Empty Roads Are No Less Dangerous
Chances are you have spent a lot of time at home lately due to the coronavirus pandemic that is gripping the world. Lockdowns, quarantines, and other measures have reduced the number of people working and left many of our highways nearly empty.
One would think the reduction in traffic would result in fewer motor vehicle accidents. Curiously, many states around the country are actually seeing an uptick in accidents despite that decrease in traffic.
What Explains Increased Accidents?
It has long been known that most accidents take place close to home, which is where most drivers feel most comfortable and have the most experience navigating. In fact, one in three accidents takes place within a mile from home. It is assumed that the reason for this is that drivers let their guard down on familiar stretches of highway while applying more care and focus when driving in unfamiliar terrain. Anyone who has turned down the radio while searching for an unfamiliar home or business can relate.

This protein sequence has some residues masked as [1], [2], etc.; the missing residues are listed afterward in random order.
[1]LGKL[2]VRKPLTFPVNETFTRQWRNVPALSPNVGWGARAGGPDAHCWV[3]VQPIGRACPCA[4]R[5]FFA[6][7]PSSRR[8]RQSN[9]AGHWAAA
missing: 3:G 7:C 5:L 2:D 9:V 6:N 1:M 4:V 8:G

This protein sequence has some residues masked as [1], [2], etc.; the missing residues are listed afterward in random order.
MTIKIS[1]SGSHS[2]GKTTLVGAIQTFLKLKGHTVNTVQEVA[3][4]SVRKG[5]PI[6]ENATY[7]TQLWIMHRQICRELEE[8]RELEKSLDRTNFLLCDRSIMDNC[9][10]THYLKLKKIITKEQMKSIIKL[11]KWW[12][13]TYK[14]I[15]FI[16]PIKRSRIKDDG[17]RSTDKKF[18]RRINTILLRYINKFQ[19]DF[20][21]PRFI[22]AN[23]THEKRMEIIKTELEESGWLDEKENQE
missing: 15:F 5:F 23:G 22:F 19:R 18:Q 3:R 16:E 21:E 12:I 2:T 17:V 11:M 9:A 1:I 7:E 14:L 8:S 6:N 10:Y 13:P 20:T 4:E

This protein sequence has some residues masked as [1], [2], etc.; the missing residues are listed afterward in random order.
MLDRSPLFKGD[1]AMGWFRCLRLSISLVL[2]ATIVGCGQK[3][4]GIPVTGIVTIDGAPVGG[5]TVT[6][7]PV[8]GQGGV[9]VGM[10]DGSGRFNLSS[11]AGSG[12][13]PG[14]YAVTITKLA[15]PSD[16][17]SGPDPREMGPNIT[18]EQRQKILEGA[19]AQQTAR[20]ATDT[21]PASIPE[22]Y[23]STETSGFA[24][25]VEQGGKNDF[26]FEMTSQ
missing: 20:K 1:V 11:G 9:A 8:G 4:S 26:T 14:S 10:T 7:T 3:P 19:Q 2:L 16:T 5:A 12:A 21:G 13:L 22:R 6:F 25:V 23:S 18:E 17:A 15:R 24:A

A similar effect is at play in areas with reduced traffic due to COVID-19. Drivers are letting their guard down on sparsely populated roads and taking unnecessary risks such as rolling through stop signs and treating stop lights as mere suggestions. Without bumper-to-bumper traffic reducing speeds, drivers are zoning out and speeding 20-30 mph over the speed limit.
Never Underestimate The Negligence People Are Capable Of
We recommend that you drive more defensively than ever during this time of odd schedules and lockdowns. Your best bet is to never underestimate the ability of your neighbors and fellow drivers to act negligently. The life you save may be your own.